Darwin, who maintained a consistent but nonetheless cordial disagreement with Wallace for more than a decade, would have been ashamed of this kind of “support.”
Purveyors of the reigning journalistic paradigm have taken trouble to marginalize the co-discoverer of evolution by natural selection — missing the true picture of the consummate empiricist.
Alfred Russel Wallace Issues Fighting Words to Materialists in 1910: “Nothing in evolution can account for the soul [or mind] of man. The difference between man and the other animals is unbridgeable.” Steven Pinker to the Rescue?
Consider this from John Lukacs At the End of An Age (2002): In Chapter 1 of this book I suggested another fundamental limitation of Darwinism, which is the application of Evolution ever further and further backward, claiming that humans may have existed as early as one million years ago. That is a prime example of how unreason lies buried at the bottom of any and every materialist interpretation of mankind, because of its thesis of matter preceding human mind, with mind gradually appearing: when? perhaps in dribs and drabs, much later. (I happen to believe that there is no such thing as ‘pre-historic’ man, historicity being the fourth dimension of human existence from the beginning.) But perhaps the essential fault Read More ›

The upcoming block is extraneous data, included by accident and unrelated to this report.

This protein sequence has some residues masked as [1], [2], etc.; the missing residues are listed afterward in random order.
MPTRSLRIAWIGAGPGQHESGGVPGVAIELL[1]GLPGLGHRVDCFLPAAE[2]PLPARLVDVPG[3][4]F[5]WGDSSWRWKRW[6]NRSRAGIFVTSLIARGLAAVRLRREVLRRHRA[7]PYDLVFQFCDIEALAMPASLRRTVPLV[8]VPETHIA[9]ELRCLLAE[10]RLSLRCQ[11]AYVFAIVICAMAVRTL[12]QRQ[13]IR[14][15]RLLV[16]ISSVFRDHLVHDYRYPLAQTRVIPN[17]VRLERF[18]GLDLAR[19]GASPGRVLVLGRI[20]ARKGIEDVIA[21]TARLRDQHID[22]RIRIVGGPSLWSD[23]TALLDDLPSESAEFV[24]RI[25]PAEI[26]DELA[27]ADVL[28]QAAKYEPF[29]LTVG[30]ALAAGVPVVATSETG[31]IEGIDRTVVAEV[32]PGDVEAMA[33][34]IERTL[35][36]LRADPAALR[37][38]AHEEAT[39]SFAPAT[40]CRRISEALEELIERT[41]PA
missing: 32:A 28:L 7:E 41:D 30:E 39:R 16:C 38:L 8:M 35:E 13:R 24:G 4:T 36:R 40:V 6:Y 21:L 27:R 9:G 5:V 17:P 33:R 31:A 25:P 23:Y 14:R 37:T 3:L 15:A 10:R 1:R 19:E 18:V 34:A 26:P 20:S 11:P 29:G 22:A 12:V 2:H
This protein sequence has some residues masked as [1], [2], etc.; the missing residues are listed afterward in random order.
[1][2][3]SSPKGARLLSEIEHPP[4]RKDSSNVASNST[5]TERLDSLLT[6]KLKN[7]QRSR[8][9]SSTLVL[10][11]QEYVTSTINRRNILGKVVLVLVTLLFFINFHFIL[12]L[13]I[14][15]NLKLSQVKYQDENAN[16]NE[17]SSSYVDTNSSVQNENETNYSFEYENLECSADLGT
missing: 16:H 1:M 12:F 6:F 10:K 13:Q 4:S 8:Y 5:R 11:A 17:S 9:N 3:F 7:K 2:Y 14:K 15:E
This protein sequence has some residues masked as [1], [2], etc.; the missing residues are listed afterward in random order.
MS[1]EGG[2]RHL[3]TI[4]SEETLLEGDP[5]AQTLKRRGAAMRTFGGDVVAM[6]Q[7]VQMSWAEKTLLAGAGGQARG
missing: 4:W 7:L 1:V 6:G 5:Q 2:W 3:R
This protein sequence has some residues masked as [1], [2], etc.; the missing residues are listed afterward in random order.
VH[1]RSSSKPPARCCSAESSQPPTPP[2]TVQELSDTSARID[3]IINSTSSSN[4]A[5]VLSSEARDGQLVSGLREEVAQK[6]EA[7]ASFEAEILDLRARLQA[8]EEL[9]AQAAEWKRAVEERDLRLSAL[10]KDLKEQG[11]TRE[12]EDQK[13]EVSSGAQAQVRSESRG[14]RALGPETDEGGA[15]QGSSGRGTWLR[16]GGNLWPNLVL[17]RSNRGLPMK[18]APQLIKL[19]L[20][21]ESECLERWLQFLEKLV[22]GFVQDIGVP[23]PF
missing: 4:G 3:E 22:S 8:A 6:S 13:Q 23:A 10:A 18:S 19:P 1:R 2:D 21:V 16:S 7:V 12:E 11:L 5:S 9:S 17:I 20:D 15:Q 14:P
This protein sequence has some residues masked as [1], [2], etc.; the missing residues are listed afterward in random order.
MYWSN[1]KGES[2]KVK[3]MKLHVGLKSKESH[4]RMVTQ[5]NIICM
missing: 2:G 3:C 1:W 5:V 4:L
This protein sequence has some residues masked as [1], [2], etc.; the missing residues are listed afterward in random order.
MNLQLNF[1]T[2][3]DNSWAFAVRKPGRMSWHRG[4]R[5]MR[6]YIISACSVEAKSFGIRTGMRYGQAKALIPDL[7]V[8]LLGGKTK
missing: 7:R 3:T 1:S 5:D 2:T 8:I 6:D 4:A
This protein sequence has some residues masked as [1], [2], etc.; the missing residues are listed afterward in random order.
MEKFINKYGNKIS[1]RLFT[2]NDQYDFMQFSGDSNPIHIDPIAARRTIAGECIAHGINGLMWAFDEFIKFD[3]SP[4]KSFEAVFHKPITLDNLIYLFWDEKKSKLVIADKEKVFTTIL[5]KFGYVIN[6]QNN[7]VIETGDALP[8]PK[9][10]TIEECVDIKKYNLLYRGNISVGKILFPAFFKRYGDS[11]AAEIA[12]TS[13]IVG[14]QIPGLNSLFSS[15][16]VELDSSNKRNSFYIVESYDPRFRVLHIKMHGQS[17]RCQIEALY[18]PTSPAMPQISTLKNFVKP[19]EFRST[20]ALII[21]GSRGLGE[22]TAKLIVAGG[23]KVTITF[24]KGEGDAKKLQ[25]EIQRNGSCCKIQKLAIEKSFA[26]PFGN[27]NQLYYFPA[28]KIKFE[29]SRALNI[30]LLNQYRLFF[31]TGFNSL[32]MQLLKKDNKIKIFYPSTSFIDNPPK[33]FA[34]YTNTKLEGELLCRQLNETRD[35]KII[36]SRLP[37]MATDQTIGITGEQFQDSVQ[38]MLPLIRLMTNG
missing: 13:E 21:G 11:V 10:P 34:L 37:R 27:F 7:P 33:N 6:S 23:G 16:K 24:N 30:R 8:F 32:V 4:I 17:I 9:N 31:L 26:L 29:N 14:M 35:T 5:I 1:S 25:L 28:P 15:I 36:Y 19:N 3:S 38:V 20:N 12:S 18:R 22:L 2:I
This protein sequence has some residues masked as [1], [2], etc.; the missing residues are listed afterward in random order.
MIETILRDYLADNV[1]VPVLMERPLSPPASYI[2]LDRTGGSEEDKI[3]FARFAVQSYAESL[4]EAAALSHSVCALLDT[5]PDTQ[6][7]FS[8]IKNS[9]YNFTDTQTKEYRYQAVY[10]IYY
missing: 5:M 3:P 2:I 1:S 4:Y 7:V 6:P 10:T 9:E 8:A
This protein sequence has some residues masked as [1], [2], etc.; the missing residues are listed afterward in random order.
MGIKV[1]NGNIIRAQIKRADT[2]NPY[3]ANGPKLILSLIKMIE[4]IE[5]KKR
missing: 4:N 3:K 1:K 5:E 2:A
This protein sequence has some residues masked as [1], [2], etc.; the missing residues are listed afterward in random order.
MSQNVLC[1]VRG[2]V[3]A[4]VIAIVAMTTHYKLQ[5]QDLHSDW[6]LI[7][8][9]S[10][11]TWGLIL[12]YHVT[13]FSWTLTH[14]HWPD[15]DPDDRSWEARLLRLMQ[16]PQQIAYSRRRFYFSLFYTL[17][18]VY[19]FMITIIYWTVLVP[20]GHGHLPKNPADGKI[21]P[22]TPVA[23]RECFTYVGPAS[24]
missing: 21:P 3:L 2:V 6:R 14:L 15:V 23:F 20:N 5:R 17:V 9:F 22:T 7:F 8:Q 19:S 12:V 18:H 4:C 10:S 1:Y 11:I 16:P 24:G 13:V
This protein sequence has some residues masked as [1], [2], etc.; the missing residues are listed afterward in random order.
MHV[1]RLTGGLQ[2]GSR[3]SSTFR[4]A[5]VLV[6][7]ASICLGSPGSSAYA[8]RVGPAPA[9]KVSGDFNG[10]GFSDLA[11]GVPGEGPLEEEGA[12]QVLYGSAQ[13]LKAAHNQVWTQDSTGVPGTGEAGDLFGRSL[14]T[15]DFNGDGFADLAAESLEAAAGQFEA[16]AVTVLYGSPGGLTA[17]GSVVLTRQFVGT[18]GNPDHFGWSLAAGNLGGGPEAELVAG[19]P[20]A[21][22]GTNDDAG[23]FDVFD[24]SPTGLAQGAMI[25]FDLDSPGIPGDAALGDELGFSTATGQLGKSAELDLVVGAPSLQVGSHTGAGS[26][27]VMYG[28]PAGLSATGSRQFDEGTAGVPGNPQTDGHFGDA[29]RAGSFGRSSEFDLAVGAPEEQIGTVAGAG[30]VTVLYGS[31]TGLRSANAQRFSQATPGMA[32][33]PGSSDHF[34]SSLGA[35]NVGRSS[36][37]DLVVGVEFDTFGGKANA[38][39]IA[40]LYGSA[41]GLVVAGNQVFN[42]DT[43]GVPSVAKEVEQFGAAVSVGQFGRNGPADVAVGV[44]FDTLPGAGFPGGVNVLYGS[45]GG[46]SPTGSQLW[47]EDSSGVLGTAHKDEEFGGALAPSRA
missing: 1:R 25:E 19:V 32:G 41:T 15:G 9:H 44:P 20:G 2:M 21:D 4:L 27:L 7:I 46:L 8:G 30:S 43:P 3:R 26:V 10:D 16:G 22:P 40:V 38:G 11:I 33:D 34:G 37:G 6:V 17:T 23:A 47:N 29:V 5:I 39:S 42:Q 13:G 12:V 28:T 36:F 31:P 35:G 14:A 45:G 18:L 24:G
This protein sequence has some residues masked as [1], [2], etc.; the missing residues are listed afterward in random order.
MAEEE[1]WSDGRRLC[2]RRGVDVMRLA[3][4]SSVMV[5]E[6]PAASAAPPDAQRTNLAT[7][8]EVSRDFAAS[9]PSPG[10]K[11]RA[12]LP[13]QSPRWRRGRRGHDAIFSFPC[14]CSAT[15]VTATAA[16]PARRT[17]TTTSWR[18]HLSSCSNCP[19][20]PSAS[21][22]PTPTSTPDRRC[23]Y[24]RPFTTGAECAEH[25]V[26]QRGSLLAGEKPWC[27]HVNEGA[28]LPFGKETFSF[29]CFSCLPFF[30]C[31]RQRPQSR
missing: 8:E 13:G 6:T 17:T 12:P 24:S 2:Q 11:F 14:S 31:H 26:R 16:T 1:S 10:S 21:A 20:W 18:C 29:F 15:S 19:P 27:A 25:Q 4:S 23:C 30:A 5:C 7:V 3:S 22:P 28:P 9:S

Everyone seems to remember that Alfred Russel Wallace co-discovered the engine of modern evolutionary theory, natural selection, with his famous Ternate letter sent to Charles Darwin in early March of 1858. The receipt of that letter prompted an astonished Darwin into action to finally unveil his own theory and the rest is history. Or is it? Forgotten in the glare of Darwin’s preeminence is that Wallace went on to craft his own theory, a theory imbued with intelligent design. First announced in April of 1869, Wallace would go on to develop a theory of directed, detectably designed, and purposeful common descent best described as intelligent evolution.